A series of paintings by Wagner’s eldest daughter makes all the more poignant Cosima’s later renunciation of Isolde’s love of her father.

The Devotion of Isolde Wagner (“née von Bulow”)

An article appearing in the current issue of Wagner Journal addresses a subject about which I had been completely uninformed.  The lead sentence:

Richard Wagner’s eldest daughter, Isolde, had the idea of celebrating his 67th birthday on 22 May 1880 by wrapping the pots of gift rosebushes with paintings representing each year of his life.

What a task!  And how much fun would that be — to come to your birthday breakfast only to be confronted with 67 potted rosebushes, each with a hand-painted depiction of a year in your life!  Why had such a remarkable event entirely escaped my notice?  The second sentence of the article is even more compelling:

This article focuses on a small section of them and places this intriguing tribute to her father in the context of the life of my grandmother as a whole.

“My grandmother”?  A quick glance at the author’s name — Dagny R. Beidler, granddaughter of Franz Philipp Beidler (Isolde’s husband) and daughter of Franz Wilhelm Beidler (erstwhile competitor with the Wagner brothers for the directorship of the post-war Festival).

The author writes with authority and concision of Isolde’s childhood, which took an abrupt and contentious turn upon her marriage to Beidler, whose initially warm reception turned chilly upon his rejecting Cosima’s offer in 1905 of the post of conductor of the Bayreuth chorus.  His accomplishments as a conductor were underestimated by Cosima and his ambitions at Bayreuth could not be reconciled with Cosima’s ambitions for her son Siegfried,  For her part, Isolde’s rebuff of Houston Stewart Chamberlain’s affections in favor of Beidler, and Chamberlain’s subsequent marriage to sister Eva and ascent to the pinnacles of Bayreuth influence, added to the pressures against the couple.  Beidler’s conducting passages of Parsifal in Berlin in 1909, prior to the expiration of the copyright, sealed their fate.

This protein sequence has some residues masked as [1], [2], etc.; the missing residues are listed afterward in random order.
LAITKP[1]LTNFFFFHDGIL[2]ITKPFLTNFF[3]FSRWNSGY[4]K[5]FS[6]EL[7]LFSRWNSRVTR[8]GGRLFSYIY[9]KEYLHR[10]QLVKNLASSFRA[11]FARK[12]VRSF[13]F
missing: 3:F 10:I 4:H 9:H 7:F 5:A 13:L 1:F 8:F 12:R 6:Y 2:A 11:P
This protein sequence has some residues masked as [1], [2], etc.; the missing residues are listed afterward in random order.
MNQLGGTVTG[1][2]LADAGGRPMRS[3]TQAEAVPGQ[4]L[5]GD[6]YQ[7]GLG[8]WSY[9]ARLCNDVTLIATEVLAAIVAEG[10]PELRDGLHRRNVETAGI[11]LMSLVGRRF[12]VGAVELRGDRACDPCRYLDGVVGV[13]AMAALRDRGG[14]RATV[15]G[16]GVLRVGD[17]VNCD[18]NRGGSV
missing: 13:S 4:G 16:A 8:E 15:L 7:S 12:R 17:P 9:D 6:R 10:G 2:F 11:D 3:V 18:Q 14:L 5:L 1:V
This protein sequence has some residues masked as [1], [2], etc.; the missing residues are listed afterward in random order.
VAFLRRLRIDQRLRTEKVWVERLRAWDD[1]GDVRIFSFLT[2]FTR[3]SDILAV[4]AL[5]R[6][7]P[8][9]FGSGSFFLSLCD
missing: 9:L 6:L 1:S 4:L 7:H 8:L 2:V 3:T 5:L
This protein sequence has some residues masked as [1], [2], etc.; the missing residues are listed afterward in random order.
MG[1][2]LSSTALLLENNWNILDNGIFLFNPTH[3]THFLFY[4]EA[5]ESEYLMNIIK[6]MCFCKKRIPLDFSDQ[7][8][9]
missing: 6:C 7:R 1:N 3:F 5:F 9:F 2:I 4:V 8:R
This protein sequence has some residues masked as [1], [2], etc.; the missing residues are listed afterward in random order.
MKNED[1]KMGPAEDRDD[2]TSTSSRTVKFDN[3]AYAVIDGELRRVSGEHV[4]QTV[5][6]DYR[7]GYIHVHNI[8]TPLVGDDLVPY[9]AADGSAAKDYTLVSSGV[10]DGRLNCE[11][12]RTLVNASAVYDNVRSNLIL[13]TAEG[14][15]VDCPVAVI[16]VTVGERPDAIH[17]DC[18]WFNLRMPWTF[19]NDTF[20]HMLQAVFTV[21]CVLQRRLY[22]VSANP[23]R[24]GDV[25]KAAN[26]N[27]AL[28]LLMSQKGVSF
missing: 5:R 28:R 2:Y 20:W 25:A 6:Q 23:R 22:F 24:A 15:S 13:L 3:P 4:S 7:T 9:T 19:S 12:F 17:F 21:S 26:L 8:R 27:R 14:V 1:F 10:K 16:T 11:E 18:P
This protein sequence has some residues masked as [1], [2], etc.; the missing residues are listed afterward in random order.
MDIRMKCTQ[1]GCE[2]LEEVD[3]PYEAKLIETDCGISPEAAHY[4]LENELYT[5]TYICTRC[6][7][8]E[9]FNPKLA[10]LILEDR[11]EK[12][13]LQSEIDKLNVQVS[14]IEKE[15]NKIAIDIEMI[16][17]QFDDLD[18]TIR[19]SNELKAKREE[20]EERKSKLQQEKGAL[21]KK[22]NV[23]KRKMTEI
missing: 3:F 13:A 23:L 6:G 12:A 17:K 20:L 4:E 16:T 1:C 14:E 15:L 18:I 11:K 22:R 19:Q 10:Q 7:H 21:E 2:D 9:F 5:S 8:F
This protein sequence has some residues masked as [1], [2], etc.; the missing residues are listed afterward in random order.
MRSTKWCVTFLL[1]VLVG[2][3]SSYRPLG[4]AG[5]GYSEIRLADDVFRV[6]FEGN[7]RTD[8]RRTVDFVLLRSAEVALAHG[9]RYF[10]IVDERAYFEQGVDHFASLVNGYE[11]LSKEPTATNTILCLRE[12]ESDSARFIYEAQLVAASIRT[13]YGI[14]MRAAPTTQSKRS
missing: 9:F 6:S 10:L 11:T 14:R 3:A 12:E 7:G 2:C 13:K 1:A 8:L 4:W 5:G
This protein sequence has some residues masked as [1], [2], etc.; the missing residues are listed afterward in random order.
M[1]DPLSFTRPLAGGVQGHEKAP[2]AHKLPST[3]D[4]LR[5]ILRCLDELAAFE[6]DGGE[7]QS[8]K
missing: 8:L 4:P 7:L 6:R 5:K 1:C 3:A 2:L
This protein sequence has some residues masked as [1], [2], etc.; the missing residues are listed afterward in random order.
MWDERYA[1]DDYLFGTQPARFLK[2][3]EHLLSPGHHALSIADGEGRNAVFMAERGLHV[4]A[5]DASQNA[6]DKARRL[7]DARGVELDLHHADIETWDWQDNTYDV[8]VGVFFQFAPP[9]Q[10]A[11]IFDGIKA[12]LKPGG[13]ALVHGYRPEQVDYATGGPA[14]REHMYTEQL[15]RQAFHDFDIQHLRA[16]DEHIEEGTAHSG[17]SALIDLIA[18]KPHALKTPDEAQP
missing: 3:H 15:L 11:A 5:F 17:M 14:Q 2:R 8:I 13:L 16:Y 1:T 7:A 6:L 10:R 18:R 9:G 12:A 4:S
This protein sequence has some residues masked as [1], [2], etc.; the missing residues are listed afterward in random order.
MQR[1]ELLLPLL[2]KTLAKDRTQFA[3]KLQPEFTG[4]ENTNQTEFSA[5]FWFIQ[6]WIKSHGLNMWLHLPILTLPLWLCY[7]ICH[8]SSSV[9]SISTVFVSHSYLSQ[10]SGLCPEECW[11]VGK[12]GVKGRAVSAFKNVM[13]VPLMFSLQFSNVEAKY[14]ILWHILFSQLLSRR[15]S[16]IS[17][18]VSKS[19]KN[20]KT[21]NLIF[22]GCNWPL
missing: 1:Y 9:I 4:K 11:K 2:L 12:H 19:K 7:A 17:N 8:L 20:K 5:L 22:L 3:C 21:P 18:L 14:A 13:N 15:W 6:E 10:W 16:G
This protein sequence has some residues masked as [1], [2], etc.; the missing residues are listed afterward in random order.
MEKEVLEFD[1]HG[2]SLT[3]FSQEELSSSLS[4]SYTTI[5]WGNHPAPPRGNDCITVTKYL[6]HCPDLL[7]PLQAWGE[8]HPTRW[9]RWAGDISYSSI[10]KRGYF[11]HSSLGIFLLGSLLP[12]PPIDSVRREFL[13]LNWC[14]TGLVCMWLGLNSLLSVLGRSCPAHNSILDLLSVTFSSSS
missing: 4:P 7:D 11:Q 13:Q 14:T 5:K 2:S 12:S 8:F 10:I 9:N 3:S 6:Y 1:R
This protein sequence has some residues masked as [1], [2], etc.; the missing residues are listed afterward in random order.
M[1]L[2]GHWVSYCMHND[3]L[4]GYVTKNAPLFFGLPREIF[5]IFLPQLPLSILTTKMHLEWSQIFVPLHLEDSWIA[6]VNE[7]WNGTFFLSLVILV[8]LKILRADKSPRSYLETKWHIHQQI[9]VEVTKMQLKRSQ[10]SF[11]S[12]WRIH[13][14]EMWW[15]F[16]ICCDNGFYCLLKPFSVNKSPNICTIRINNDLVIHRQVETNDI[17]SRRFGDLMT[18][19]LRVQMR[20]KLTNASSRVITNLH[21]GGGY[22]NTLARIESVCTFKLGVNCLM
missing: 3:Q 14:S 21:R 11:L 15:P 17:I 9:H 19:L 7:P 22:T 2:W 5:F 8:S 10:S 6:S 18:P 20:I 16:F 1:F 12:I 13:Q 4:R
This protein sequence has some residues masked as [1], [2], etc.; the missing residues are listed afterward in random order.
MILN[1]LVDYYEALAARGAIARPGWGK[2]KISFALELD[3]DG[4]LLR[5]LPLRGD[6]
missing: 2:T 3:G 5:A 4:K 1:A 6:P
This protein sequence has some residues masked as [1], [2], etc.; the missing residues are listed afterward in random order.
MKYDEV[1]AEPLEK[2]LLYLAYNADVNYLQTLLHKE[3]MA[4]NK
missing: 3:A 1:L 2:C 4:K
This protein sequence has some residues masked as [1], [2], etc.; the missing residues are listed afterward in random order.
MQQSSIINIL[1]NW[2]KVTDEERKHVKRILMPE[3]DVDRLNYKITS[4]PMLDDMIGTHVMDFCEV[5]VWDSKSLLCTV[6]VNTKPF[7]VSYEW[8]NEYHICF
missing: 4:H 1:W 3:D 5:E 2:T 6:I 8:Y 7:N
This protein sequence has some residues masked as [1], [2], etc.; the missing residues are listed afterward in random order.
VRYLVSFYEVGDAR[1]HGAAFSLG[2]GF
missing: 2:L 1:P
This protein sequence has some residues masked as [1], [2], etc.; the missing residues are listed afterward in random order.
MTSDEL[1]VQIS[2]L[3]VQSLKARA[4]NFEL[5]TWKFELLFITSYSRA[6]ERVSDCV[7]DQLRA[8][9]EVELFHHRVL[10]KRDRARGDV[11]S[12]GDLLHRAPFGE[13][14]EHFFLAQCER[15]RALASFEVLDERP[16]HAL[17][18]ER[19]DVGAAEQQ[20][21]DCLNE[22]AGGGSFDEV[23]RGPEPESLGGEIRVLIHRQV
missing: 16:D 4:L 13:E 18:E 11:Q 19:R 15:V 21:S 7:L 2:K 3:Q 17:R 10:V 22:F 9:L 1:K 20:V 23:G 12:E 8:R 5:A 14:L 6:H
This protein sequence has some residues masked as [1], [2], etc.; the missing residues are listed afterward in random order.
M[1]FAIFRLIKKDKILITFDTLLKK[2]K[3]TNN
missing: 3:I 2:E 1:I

Cosima’s refusal in 1913 to share revenues from the royalties, on the ground that Isolde was not Wagner’s daughter, led Isolde and Franz to initiate the abortive legal contest in which they failed to prove her parentage, and Isolde died at the age of 53 in 1919.

But on the morning of 22 May 1880, no one doubted that Isolde was Wagner’s beloved eldest daughter, least of all Isolde herself.  Her remarkable pot-hugging watercolors — the product of substantial labor and devotion — are impressive in their own right, deeply touching in light of what was to follow.  Reproductions are offered in the Journal article of the painting-wrappers for the years 1813, 1822, 1842, 1849 and 1875.  Each shows impressive sophistication of design, color and balance, as well as the incorporation of symbols, codes and indirect references to events in Wagner’s life.  It was a well-read and devoted 17-year old, indeed, who depicted for 1849 the covers of “Artwork of the Future” and “Art and Revolution”; a proscenium labeled “Theaterreform”; a stylized bust of Athena; and a depiction of Jesus of Nazareth with disciples in a rowboat.  While avoiding any direct reference to Wagner’s flight from Saxony that year, the author observes that “In Wagner’s mind Christ was the bearer of social-revolutionary ideas.”  Clever Isolde, perceptive Dagny!

Eye-opening, charming, sad….

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